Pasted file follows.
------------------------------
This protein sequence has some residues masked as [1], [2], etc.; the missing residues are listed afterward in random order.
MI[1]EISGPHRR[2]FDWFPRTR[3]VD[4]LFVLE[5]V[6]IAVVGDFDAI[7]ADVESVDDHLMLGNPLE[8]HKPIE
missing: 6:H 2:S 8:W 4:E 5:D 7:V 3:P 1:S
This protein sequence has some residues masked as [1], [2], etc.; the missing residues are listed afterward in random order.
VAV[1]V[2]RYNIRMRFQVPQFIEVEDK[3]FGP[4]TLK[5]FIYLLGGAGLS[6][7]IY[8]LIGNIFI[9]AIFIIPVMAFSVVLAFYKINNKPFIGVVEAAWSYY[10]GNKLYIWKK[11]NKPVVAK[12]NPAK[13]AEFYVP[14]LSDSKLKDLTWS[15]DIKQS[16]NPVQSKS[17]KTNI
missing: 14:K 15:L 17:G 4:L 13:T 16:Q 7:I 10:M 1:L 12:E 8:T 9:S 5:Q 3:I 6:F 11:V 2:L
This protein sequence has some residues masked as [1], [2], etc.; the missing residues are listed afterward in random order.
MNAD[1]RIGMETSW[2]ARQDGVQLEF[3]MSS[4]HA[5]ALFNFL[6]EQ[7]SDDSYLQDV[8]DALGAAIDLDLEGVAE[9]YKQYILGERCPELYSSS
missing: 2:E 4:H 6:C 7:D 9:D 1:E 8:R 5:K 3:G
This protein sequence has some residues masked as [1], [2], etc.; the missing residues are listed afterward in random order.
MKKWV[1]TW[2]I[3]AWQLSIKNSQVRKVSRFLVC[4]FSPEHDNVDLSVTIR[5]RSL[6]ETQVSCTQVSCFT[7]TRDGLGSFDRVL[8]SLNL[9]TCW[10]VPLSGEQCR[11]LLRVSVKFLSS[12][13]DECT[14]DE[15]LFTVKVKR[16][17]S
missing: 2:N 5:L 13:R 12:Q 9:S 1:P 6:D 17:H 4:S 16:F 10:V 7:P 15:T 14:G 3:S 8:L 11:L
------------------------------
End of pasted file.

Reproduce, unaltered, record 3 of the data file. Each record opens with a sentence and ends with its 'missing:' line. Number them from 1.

This protein sequence has some residues masked as [1], [2], etc.; the missing residues are listed afterward in random order.
MNAD[1]RIGMETSW[2]ARQDGVQLEF[3]MSS[4]HA[5]ALFNFL[6]EQ[7]SDDSYLQDV[8]DALGAAIDLDLEGVAE[9]YKQYILGERCPELYSSS
missing: 2:E 4:H 6:C 7:D 9:D 1:E 8:R 5:K 3:G